The fetal heart: from early life to the after life
votino, carmela (2010) The fetal heart: from early life to the after life. [Tesi di dottorato] (Inedito)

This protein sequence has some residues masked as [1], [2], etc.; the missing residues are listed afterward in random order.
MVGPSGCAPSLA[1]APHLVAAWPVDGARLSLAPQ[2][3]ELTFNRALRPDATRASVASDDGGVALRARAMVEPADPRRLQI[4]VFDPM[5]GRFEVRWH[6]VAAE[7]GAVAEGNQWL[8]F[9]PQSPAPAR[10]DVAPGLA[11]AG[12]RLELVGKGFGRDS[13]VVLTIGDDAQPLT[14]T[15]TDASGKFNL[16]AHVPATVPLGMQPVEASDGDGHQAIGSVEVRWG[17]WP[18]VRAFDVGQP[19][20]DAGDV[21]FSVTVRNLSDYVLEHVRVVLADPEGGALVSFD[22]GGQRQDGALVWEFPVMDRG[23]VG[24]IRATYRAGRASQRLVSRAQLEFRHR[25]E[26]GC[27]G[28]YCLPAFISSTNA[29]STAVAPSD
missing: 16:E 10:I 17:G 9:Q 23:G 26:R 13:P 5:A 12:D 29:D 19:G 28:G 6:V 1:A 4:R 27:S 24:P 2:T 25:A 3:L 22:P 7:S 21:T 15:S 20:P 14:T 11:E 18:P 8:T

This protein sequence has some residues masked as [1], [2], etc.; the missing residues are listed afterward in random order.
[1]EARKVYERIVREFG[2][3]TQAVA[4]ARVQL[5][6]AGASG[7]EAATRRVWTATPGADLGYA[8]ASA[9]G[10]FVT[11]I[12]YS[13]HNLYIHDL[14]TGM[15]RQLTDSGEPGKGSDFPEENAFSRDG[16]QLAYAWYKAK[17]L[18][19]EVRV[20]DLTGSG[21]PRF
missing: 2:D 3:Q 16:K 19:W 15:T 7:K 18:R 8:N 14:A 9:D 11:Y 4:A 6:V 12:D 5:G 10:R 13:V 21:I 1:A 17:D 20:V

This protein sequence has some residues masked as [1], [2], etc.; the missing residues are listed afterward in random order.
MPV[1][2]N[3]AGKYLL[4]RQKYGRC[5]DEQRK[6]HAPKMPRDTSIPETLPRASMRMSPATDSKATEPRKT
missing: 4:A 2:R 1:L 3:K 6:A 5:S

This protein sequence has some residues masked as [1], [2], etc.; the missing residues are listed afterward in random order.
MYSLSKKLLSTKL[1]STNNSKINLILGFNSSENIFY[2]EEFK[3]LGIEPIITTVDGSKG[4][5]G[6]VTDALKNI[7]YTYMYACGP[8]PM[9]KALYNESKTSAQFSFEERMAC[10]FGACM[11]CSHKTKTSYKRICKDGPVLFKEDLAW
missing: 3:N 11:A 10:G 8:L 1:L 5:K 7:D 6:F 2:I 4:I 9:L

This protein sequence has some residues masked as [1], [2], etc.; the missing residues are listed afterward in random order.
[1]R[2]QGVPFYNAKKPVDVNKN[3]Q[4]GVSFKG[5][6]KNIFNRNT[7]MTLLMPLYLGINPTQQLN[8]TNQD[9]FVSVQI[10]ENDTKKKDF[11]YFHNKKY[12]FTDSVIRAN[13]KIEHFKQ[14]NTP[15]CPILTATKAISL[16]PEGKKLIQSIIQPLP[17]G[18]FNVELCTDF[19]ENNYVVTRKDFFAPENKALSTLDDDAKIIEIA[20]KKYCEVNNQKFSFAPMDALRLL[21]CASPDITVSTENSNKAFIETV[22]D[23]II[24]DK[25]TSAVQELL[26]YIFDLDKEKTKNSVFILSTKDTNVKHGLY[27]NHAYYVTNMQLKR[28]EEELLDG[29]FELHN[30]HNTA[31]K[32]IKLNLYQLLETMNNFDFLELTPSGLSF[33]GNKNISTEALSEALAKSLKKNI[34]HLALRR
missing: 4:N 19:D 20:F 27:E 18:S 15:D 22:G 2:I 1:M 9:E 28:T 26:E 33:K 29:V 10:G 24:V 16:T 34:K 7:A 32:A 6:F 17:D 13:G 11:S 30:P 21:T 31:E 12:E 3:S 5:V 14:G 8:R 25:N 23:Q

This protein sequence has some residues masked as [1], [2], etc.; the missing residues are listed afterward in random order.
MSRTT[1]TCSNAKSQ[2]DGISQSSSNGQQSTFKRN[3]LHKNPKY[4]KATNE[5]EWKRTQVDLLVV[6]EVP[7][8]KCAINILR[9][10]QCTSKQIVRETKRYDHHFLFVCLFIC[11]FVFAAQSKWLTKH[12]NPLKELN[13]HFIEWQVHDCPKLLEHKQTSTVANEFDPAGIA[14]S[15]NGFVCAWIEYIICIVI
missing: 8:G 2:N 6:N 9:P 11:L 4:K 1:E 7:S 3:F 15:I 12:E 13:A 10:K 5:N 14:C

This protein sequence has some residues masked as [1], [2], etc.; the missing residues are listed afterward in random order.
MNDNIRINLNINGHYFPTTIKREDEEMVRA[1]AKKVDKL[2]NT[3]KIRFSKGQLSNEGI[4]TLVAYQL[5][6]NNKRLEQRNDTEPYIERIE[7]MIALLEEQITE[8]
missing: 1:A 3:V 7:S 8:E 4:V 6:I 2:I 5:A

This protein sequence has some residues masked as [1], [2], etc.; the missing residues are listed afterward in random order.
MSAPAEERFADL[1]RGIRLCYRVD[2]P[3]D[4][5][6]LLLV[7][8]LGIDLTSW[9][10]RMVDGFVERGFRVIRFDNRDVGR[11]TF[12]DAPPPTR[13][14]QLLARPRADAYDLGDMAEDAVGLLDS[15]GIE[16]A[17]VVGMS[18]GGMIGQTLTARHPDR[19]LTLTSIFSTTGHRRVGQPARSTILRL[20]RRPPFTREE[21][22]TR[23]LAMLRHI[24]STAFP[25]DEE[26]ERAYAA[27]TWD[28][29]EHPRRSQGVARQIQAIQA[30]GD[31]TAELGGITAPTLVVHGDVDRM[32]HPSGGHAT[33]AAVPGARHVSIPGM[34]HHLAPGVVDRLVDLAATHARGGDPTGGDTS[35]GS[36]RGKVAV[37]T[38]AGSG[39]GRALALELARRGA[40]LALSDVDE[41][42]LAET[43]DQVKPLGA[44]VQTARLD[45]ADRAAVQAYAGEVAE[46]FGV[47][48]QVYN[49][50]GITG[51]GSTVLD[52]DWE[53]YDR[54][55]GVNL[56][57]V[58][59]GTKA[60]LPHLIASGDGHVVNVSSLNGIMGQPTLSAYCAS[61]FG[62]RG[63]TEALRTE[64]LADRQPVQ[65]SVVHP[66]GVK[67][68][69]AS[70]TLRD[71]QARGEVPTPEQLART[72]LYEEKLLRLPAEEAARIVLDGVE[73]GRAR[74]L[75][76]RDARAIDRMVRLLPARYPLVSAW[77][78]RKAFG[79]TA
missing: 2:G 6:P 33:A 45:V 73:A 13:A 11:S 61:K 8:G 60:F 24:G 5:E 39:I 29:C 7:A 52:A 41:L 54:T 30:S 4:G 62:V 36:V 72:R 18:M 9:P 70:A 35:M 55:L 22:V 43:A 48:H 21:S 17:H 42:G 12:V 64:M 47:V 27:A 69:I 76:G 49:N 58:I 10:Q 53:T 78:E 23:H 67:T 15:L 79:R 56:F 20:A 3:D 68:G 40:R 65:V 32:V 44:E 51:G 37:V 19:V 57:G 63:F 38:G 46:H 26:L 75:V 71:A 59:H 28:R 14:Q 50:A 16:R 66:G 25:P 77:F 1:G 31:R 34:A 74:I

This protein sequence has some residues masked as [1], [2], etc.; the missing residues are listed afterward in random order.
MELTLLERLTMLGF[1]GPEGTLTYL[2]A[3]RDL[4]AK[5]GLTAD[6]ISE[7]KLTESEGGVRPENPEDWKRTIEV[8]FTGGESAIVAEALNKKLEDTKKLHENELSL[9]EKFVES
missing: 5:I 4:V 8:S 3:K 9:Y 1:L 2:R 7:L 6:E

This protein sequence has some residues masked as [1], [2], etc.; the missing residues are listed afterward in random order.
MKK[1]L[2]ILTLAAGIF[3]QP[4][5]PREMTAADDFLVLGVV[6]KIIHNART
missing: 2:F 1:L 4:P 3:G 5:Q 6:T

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Congenital heart disease (CHD) with an incidence of about 6 to 8 per 1000 live birth is a leading cause of infant mortality. Prenatal detection of CHD allows in utero referral to tertiary care centers witch plays an important role in improving perinatal care. Fetal echocardiography (FE) is an easily accessible real-time technique and provides a relatively high sensibility in detecting major CHD in second trimester screening programs. The recent use of nuchal translucency, ductus venosus and tricuspid flow during the first trimester of pregnancy allows selecting a higher risk population of CHD, early referral to specialists and subsequently detection of abnormalities even as early as the first trimester. The first chapter of this thesis will review the current literature on the use of first trimester fetal echocardiography. The second chapter will be more dedicated specifically to the use of high frequency ultrasound linear probes as well as the e-flow on improving the ability to visualise cardiac anatomy in the first trimester of pregnancy. Although FE is the screening modality of choice for cardiac evaluation, there are circumstances during which ultrasound was reported to have some limitations such as oligohydramnios, advanced gestation due to bone ossification, fetal position, maternal abdominal wall scar and maternal obesity. The latest was shown to impair correct visualisation of cardiac anatomy in about half of the cases. That led us as well as others searching for alternative techniques in imaging the fetal heart. The third chapter of this thesis will evaluate the feasibility of studying the fetal heart using MR imaging with its steady-state free precession (SSFP) sequences. Despite the technological advances in antenatal diagnosis and screening, the role of perinatal autopsy in confirmation or refuting an antemortem diagnosis is undisputed. However, an increased number of parents simply refuse traditional fetal autopsy. Added to that, conventional autopsy is sometimes limited due to fetal size, maceration and autolysis, thus not allowing adequate examination. As a consequence, alternative techniques of postmortem assessment had to be developed. The last part of this thesis will dedicate 3 chapters in studying alternative technique of non invasive autopsy. In chapter 4, we will focus on studying the acceptance and the confidence of reporting fetal virtuopsy as compared to conventional necropsy in our population. We will first study what factors influenced the refusal of conventional necropsy. Subsequently, we will study the confidence of virtuopsy using a whole-body MRI at 1.5 T. Since accuracy of conventional post-mortem MRI at 1.5 T for organs such as the heart is shown to be poor, in chapters 5 and 6 we studied the use of angiography and of high field MRI at 9.4 T in fetuses in the second half, respectively the first half of pregnancy.
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